This morning, I received the following e-mail from one of the you. I've taken the liberty to cut & paste his letter here and post my reply to him on this thread.
You don't mention what your experience is, but as a former 91/135 jet Capt and now a 121 line pilot, I really tak exception wiht your assertion that pilots are flying bettter equipment.
My 717 had predictive reactive W/S detection, TCAS2, is RVSM compliant, can shoot coupled GPS approaches using VNAV . . . is fully certified for autoland, and also has EGPWS, and full-time autothrottles, autobrakes, ACARS, in addition to overspeedand underspeed protection . . . . . even turbulence detection . . . . tell me one aircraft that even comes close to that!
Tell you one GA
aircraft that even comes close to that? How about just about every bizjet that has been produced in the last 5 to 10 years. Doppler turbulence detecting radar and W/S detection systems are common options on bizjets. Additionally, we usually are equipped with some form of spherics detection equipment. (Windshear isn't the concern for us that it is for the larger aircraft. We don't have reactive windshear equipment because we don't need it; TCAS2 has been around forever; corporate jets have been RVSM certified since day 1 - I flew my first oceanic trip in a RVSM certified trip less than one week are it became a requirement (Long before most domestic airliners were certified.) Fully coupled GPS approaches using VNAV? We've been doing that for nearly 15 years, if not longer. The only time I shoot a "non-ILS format" approach is in training. Autoland, well you got me there, but we do have synthetic vision systems that, according to the FAA, will eventually allow us to fly to Cat 3 minimums at nearly any airport with nearly any approach type - not just at a few specially equipped airports; ACARS - That's old technology. We're flying around with Unilink and AFIS systems that blow ACARS out of the water. Finally, you mention overspeed and underspeed protection. That's old had as well, bizjets have had that stuff of decades.
This kind of stuff just isn't limited to the upper end bizjet market. Yesterday I was waiting for our passengers to show up and started talking to a guy flying a Mooney TLS Bravo. This airplane had Garmin 530s and a UPS (?) MFD complete with radar, weather, traffic and terrain interfaces. He could bring up VFR & IFR enroute, terminal charts, and approach charts! It was simply amazing and in a freaking Mooney.
But going back to the original point of this morning's e-mail general aviation has always been the "lanch customer" of the majority of the new high tech whistles and bells. Why is this? Airline and Charter operators have to make money with their airplanes. You seldom see equipment that doesn't directly add or support the "bottom line". GAaircraft, on the other hand, (corporate jets specifically) aren't profit centers and upper management usually wants to spare no expence when it come to equipment and training. Which leads me to the next part of his e-mail.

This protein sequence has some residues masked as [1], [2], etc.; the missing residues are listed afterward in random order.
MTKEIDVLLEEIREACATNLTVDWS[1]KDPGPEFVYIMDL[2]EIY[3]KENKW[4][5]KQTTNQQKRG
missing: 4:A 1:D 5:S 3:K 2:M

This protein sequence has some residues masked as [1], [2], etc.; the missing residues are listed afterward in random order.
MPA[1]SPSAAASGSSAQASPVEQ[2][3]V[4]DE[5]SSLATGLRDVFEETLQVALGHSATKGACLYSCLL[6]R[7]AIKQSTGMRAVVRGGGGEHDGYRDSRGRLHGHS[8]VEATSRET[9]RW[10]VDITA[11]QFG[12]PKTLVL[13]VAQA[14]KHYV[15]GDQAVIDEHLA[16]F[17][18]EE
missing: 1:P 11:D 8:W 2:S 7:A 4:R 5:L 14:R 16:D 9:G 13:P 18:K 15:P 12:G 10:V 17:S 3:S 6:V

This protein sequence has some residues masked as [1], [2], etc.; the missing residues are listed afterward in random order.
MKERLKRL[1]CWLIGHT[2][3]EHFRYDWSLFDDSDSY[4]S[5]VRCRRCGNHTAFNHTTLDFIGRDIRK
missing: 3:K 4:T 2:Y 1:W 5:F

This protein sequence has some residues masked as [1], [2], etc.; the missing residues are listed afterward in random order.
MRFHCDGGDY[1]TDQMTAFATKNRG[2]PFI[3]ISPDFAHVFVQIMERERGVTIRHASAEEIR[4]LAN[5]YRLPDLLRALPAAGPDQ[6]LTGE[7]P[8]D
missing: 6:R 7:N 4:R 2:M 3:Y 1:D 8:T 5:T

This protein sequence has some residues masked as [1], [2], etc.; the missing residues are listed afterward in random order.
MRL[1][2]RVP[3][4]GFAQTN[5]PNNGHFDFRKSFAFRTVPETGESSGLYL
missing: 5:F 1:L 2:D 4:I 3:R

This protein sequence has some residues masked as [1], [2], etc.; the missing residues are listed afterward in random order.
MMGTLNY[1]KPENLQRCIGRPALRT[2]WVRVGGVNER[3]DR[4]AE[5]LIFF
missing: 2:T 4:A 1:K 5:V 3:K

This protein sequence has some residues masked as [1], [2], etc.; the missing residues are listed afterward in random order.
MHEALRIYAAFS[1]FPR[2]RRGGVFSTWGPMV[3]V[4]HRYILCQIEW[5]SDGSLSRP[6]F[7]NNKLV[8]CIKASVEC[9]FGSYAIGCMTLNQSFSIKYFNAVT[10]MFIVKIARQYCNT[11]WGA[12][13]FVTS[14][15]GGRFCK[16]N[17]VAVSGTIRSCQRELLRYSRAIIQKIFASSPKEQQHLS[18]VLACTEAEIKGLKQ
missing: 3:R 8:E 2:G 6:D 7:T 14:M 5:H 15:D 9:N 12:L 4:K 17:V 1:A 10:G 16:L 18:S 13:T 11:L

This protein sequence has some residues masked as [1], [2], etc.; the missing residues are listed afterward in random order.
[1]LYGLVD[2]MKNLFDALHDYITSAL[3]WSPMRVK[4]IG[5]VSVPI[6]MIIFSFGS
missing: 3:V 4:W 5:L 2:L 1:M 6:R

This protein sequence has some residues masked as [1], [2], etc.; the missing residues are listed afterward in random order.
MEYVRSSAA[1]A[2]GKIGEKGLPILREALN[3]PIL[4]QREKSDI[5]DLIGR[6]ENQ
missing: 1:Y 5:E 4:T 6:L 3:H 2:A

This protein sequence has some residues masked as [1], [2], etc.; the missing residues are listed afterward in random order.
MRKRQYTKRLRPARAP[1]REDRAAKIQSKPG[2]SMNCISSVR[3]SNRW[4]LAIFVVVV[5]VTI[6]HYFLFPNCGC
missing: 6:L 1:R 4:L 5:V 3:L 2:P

Also, I have trained at FSI, Simuflite, and FSI/Boeing, and I can tell you that my airline training was better than my 142 airline training at either FSI or Simuflite.
That doesn't suprise me at all. At every FSI center I've been to they have dedicated simulators that are leased to the airlines. The airlines provide their own instructors. When it comes to Part 121 / Part 135 training sylabuses (sylabii ?), they are developed by the operator and reviewed, line by line, and approved by the FAA.
My experience with 121 and 135 training programs is that they all tend not to go very far at all beyond the minimum requirements spelled out in the FARs. What's the point, it only cost money and nearly all of todays operators are "financially stressed". Then the pilot is sitting in the classroom or in the sim he's not on the line generating revenue. Part 91 bizjet pilots don't have those same restraints in many cases. Hence the major differences in the training courses, including all of the supplimental "enrichment" options that we have.
Personally, I try to avoid flying out of the "big boy's airports" whenever possible. Not because I'm intimidated by them, but because they are simply a pain. Why add to the congestion when the weather's bad, at say Denver, when you can go to one of several near by airports? When I do have to go to one of the major airports it's simply a matter of paying attention and keeping the brain engaged.
[Edited 2004-03-13 16:34:48]